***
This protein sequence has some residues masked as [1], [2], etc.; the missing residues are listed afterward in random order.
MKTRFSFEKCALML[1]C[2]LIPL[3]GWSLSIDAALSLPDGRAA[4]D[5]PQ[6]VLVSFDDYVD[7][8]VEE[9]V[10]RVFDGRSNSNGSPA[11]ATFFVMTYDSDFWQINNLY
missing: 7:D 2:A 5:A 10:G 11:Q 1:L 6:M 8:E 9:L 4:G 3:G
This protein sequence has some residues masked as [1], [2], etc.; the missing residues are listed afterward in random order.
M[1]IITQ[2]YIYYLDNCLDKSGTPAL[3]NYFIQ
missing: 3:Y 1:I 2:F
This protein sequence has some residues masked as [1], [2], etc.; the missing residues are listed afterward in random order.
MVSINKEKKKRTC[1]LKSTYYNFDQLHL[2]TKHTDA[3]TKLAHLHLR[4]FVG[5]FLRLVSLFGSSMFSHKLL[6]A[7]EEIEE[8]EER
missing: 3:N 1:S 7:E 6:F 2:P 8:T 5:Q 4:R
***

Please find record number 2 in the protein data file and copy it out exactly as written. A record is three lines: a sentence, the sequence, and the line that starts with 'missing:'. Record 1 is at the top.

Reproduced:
This protein sequence has some residues masked as [1], [2], etc.; the missing residues are listed afterward in random order.
M[1]IITQ[2]YIYYLDNCLDKSGTPAL[3]NYFIQ
missing: 3:Y 1:I 2:F